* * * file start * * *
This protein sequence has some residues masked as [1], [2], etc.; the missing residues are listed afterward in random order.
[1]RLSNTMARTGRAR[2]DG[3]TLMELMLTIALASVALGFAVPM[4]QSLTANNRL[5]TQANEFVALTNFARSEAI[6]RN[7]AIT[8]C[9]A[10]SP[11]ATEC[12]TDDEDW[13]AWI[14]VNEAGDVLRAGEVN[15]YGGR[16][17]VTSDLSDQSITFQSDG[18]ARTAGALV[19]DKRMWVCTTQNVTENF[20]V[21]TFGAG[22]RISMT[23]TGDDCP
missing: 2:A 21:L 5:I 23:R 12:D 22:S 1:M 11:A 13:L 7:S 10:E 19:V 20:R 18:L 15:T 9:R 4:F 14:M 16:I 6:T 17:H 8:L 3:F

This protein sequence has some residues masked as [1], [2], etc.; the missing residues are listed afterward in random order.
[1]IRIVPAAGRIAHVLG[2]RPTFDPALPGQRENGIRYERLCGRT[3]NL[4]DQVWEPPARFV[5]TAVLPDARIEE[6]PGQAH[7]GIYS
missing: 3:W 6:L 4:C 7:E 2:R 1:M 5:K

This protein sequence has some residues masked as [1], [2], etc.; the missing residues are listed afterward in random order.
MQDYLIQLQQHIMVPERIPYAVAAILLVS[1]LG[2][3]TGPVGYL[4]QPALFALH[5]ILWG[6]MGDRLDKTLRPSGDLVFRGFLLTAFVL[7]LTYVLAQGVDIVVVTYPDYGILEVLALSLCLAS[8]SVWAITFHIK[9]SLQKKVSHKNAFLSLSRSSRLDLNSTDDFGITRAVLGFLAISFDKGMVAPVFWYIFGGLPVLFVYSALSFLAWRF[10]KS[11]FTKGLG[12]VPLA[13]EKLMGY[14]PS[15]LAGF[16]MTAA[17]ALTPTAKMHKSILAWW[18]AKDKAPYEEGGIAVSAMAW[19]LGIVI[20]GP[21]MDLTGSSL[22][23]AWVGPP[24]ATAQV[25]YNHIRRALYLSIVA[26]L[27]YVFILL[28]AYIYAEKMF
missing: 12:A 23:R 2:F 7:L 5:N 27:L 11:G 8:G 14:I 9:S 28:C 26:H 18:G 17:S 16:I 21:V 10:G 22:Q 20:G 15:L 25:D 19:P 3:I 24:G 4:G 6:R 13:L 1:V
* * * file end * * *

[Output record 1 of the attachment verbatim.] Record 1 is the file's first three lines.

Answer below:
This protein sequence has some residues masked as [1], [2], etc.; the missing residues are listed afterward in random order.
[1]RLSNTMARTGRAR[2]DG[3]TLMELMLTIALASVALGFAVPM[4]QSLTANNRL[5]TQANEFVALTNFARSEAI[6]RN[7]AIT[8]C[9]A[10]SP[11]ATEC[12]TDDEDW[13]AWI[14]VNEAGDVLRAGEVN[15]YGGR[16][17]VTSDLSDQSITFQSDG[18]ARTAGALV[19]DKRMWVCTTQNVTENF[20]V[21]TFGAG[22]RISMT[23]TGDDCP
missing: 2:A 21:L 5:I 23:R 12:D 22:S 1:M 11:A 13:L 7:S 10:E 19:V 20:R 18:L 15:T 9:R 4:F 14:M 16:I 6:T 17:H 8:L 3:F